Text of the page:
Anonymous Pack of Self-Described ‘Lionesses’ Urge Women to Wear Black at Cannes

#WomenCannes hopes June 22 is the darkest day of the festival

#WomenCannes recently launched a website to spread its message, encouraging agencies and individuals to participate. #WomenCannes

Describing its members to Adweek as “lionesses” from various agencies, an anonymous group is calling on women attending the 2018 Cannes Lions Festival to wear black.

The movement functions as a statement of solidarity and safety, as well as to highlight the fact that so many qualified female talents in the industry are still excluded from the world’s largest advertising festival.

The organization, called #WomenCannes, recently launched a website to spread the message, encouraging agencies and individuals to participate. On its Instagram page, the group asks agencies to submit the names of female employees they’re sending to the festival and the projects they worked on so #WomenCannes can “roar” for them or cheer them on when they’re on stage.

#WomenCannes told Adweek the group is focused primarily on fostering participation in what it calls “the big blackout moment” on the final day of the festival, June 22. That includes not only Cannes participants, but people back home, who #WomenCannes hopes will show their support by wearing black to their offices. The organization plans to share photos of Cannes women in black on its social media accounts.

“Wearing black to work on June 22 is just as important as wearing black at the festival to visualize our Time’s Up Movement—there aren’t enough senior women, so not enough women actually get to go,” #WomenCannes wrote in an email to Adweek. “And yes, we’d love men to stand alongside us and wear black in solidarity.”

#WomenCannes requested anonymity to protect its members and the agencies they work for. The group also clarified that it isn’t officially involved with Time’s Up.

The group claimed it reached out to Cannes representatives but so far only received an out-of-office reply. A spokeswoman for Cannes said that, as of late Tuesday afternoon, the festival had no knowledge of being contacted by #WomenCannes, but would be interested in hearing about “[what] sort of support they are looking for to figure out how we could help.”

#WomenCannes said it’d “love” the festival to “take this on and co-own it with us.

“We need industry bodies that span wider than the agencies and holding companies people work for,” the group said. “Only outside forces can take the charge on advertising’s Time’s Up Movement. The Cannes Lions Festival have found themselves in the right place at the right time to make this happen.”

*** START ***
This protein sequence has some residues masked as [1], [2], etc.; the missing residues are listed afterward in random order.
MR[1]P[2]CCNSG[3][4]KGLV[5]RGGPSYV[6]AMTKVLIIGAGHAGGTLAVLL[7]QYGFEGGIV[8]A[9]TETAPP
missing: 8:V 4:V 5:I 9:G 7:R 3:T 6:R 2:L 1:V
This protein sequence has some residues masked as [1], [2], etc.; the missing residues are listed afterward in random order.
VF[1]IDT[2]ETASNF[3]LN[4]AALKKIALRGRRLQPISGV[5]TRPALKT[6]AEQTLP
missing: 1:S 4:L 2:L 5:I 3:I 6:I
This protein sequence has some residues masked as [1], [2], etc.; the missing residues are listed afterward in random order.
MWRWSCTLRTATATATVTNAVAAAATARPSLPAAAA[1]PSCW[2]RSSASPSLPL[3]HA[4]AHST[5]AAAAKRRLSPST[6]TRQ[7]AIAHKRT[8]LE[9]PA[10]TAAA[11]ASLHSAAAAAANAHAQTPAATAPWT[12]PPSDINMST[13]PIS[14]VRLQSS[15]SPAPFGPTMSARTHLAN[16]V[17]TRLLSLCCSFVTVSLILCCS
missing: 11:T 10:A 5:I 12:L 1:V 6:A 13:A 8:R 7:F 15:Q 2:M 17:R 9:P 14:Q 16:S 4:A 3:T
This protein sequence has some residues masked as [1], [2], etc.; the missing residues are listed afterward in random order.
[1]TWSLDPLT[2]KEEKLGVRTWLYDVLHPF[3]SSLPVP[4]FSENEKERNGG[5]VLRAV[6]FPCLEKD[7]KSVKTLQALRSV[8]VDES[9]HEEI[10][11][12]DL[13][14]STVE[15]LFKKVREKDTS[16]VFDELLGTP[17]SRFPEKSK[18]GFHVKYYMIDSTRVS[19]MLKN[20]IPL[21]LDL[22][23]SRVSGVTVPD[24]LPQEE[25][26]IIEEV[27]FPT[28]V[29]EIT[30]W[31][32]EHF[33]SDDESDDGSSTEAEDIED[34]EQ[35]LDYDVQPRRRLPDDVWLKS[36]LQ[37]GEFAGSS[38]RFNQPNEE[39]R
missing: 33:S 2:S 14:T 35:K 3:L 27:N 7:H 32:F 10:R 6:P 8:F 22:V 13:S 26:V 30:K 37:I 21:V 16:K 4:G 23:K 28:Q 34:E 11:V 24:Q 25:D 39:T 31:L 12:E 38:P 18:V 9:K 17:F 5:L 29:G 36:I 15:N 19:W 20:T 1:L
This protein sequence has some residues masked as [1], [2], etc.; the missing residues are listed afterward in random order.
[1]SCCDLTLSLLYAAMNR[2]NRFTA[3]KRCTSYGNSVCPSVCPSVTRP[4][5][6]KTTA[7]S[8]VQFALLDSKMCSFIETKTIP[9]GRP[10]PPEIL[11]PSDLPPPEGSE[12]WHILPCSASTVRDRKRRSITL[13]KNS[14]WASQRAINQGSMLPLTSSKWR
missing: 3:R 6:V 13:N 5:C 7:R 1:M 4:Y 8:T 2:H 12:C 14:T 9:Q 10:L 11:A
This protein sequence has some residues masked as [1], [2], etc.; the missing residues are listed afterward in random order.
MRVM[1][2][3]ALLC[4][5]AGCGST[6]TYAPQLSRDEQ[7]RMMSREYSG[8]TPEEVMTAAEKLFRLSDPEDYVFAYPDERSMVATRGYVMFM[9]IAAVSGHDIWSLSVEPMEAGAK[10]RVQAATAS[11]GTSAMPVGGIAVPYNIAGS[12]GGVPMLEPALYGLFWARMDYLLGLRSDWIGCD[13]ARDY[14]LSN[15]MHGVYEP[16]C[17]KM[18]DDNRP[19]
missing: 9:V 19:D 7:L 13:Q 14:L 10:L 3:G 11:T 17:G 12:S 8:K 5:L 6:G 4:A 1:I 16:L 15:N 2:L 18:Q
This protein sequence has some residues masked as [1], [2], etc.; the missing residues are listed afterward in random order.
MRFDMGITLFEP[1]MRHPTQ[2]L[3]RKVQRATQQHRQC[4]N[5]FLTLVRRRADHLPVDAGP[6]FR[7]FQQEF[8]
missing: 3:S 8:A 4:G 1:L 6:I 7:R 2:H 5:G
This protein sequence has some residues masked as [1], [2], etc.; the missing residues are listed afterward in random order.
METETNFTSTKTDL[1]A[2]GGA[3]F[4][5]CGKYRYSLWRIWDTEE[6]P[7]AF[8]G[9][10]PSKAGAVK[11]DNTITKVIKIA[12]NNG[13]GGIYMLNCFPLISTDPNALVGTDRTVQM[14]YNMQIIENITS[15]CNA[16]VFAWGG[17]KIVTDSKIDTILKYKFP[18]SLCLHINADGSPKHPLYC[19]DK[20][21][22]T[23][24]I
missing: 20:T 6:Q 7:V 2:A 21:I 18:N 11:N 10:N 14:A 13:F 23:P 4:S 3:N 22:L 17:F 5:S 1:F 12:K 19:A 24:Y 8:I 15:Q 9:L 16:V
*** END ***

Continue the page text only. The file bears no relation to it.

#WomenCannes is working with other groups—including The 3% Conference, Girlsday and We Are Unstoppable—to help spread the word.

So far, the organization has garnered plenty of love on social media from fellow adwomen, although some have noted that wearing black in nearly 80-degree weather may not be ideal.

There are also critics of #WomenCannes, including Shelley Zalis, CEO of The Female Quotient and founder of The Girls’ Lounge (an official Cannes partner). Zalis said she won’t wear black at this year’s festival.

“I think the way for change to happen is through proactive, positive, next-step solutions,” Zalis said. “We support and applaud all of these movements that are uniting all of us together but now I am ready to create change … not in a protesting way.”

For her part, Zalis said she is bringing the safe-space Girls’ Lounge to Cannes this year, where attendees are invited to discuss and propose solutions to the ever-pressing issues of gender disparity and sexual harassment.

#WomenCannes argued in an email to Adweek that the group is rooted in positivity and saluted the “brave work” of the movements that preceded it, like Time’s Up Advertising and #MeToo.

“Cannes is the most famous industry event we have,” the note read. “But Cannes has sometimes been somewhere our industry behaves at their worst. In the past, young women were often brought as window dressing for yachts, not to pick up awards on stage. This has to change—both for the industry and for the Cannes festival amplifying it.”

The initiative comes on the heels of the Cannes Film Festival earlier this month, when several actresses wore black for similar reasons.

@kitten_mouse Lindsay Rittenhouse is a staff writer at Adweek, where she specializes in covering the world of agencies and their clients.